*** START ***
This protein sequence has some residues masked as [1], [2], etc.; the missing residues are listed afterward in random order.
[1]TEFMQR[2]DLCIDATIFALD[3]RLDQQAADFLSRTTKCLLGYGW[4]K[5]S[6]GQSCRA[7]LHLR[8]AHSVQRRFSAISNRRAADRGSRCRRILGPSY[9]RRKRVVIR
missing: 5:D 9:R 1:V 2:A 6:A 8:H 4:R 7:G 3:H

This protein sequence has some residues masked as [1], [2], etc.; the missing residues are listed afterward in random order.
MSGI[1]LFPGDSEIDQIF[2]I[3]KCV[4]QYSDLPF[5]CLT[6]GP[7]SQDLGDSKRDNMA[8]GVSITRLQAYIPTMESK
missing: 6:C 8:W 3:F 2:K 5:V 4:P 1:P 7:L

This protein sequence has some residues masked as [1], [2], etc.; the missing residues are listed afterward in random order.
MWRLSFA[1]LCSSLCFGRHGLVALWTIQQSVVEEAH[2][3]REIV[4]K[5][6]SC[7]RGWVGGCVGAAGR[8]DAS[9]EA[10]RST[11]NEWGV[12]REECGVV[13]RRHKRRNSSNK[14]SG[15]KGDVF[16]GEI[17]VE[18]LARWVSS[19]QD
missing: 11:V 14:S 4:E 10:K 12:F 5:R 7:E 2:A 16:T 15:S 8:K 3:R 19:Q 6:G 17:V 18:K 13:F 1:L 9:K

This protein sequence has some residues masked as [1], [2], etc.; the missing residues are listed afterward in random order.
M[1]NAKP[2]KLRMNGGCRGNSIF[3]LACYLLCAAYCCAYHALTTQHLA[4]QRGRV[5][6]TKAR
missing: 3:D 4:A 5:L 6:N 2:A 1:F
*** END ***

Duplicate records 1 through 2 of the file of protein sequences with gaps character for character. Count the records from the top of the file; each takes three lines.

This protein sequence has some residues masked as [1], [2], etc.; the missing residues are listed afterward in random order.
[1]TEFMQR[2]DLCIDATIFALD[3]RLDQQAADFLSRTTKCLLGYGW[4]K[5]S[6]GQSCRA[7]LHLR[8]AHSVQRRFSAISNRRAADRGSRCRRILGPSY[9]RRKRVVIR
missing: 5:D 9:R 1:V 2:A 6:A 8:H 4:R 7:G 3:H

This protein sequence has some residues masked as [1], [2], etc.; the missing residues are listed afterward in random order.
MSGI[1]LFPGDSEIDQIF[2]I[3]KCV[4]QYSDLPF[5]CLT[6]GP[7]SQDLGDSKRDNMA[8]GVSITRLQAYIPTMESK
missing: 6:C 8:W 3:F 2:K 5:V 4:P 1:P 7:L